Alis becomes Prince Charles' official harpist
A harpist from Powys has just taken up a new role - as official harpist to the The Prince of Wales.
Alis Huws is the sixth person to take on the role of Official Harpist since HRH reinstated the post in 2000.
Speaking of her royal appointment, Alis said: “It’s a great honour and privilege to have been given this unique opportunity. I am passionate about my Welsh heritage, and I would hope to use this platform to be an ambassador for our language, music and culture.
"I've seen first hand how uplifting music can be and I am committed to furthering my work in this field."
She takes over the position from outgoing harpist Anne Denholm, who had held the role since 2015.
The Official Harpist to the Prince of Wales is an official position within the Royal Court.
The harp is an important national instrument in Wales, and although the role of Official Harpist was discontinued during the reign of Queen Victoria, the Prince of Wales restored the position in 2000 in order to foster and encourage young musical talent in Wales and the UK and to raise the profile of the harp as an instrument.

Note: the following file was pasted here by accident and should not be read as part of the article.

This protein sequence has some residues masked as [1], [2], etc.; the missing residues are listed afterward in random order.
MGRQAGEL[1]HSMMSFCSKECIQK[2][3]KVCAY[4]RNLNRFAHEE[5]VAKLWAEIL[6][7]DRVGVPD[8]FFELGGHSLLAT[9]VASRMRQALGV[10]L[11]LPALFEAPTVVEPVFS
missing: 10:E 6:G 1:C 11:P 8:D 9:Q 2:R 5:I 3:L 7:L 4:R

Alis becomes the new harpist on the same week Charles and Camilla are in Wales on their annual visit, which coincides with the 50th anniversary of his investiture.
She has already performed for the Royal Family on a number of occasions, most recently at Buckingham Palace earlier this year and will stay in the role for an initial period of two years.
In 2017, she performed alongside Katherine Jenkins and Only Men Aloud for the UEFA Champions League Final in Cardiff.
Her musical studies began at Ysgol Uwchradd Caereinion, where she started playing the harp. Since then, she has completed an undergraduate degree and masters at the Royal Welsh College of Music & Drama.
While there, she was awarded the Midori Matsui Prize for music, the Royal Welch Fusiliers Harp Prize and the McGrennery Chamber Music Prize.